Time is on your side when it comes to investing. The longer one has to invest, the greater amount of time one has to accumulate assets to provide for a comfortable retirement. I wanted to provide some basic information which should prove helpful in strategically investing for the long-term. The first topic within the series, “Investing for the Long-Term”, is the concept of compounding interest or compounding returns.
The idea of compounding is one of the most powerful concepts regarding investing. Compounding occurs when your investment earnings or savings account interest is added to your principal balance, forming a larger base on which future earnings may accumulate. Many use the phrase, “interest-on-interest” to describe the concept of compounding interest.
Imagine that our firm has a new client by the name of Jeff. Jeff decides to invest $10,000 into a brokerage account, comprised of traditional mutual funds. After the first year the portfolio gained 5%. The portfolio now has a value of $105,000 after year one.
Assume the portfolio returned 5% again in year two. The portfolio increase in year two is based off of the $105,000 value, which equates to an increase of $5,250, for a total value of $110,250 after year 2. The returns in year two were $5,250 vs. $5000 in year one, simply due to the effect of compounding. Each year of growth is derived from the higher value if returns are positive, which contributes to a larger portfolio value over the lifetime of the portfolio.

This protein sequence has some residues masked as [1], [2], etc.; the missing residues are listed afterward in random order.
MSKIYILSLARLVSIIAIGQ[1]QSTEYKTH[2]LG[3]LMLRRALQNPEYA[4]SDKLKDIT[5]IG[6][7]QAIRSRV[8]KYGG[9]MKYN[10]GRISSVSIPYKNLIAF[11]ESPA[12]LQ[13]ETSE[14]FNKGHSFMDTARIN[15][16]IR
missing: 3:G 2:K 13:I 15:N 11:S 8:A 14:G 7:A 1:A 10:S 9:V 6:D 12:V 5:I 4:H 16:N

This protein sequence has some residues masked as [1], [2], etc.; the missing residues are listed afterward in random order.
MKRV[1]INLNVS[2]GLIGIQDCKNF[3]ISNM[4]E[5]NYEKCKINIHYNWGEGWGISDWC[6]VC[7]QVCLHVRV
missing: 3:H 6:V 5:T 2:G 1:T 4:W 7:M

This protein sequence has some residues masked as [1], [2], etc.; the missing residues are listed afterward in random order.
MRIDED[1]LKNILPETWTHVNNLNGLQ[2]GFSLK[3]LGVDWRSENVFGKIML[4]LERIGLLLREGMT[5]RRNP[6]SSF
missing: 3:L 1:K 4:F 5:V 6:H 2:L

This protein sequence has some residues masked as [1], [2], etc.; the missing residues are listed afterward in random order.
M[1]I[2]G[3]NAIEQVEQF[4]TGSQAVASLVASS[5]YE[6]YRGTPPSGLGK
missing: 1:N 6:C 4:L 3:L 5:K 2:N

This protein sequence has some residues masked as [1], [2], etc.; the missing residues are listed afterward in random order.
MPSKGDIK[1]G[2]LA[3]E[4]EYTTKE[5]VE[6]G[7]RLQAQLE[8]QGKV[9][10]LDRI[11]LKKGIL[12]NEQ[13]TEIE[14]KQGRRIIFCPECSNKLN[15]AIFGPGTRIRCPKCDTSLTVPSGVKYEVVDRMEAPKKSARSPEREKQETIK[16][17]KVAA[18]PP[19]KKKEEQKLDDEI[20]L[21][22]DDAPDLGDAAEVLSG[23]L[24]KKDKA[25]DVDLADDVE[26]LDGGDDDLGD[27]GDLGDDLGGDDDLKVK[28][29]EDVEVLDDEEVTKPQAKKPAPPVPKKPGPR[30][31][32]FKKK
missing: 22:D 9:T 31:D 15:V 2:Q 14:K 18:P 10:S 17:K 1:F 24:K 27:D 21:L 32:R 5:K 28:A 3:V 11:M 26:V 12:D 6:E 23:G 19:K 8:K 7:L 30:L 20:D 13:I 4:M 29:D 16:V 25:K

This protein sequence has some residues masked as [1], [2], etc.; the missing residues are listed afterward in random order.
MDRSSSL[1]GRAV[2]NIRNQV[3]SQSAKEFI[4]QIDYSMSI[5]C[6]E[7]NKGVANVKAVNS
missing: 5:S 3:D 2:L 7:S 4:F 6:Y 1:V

Many investors have heard the term, “the earlier you start saving, the better”. This philosophy goes hand-in-hand with compounding. The earlier one begins investing, the longer amount of time that the money can grow. Below is an illustration of how an investor saving earlier can achieve the powerful effect of compounding.
Consider two hypothetical savers, Emily and Dave. Emily invests $200 per month into a retirement account with 6% annualized rate of return starting at age 25. Dave starts saving $200 per month at age 35, just 10 years after Emily. Both continue to add $200 each month until they both retire at age 65.
By the time they are both 65, Emily has contributed $96,000, while Dave has contributed $72,000.
At age 65, when both Emily and Dave are ready to retire, Emily has almost twice as much in her portfolio as Dave does. The value of Emily’s portfolio is $402,492, and Dave has a value of $203,118.
The power of compounding returns proved to be very favorable for Emily’s portfolio. The extra 10 years of compounding contributed to a portfolio value almost two times as much as Dave.
Albert Einstein is believed to have said, “compound interest is the eighth wonder of the world. He who understands it, earns it . . . he who doesn’t pays it ”. Such a powerful force should be taken advantage of by long-term investors today! Please stay tuned for further posts regarding long-term investing.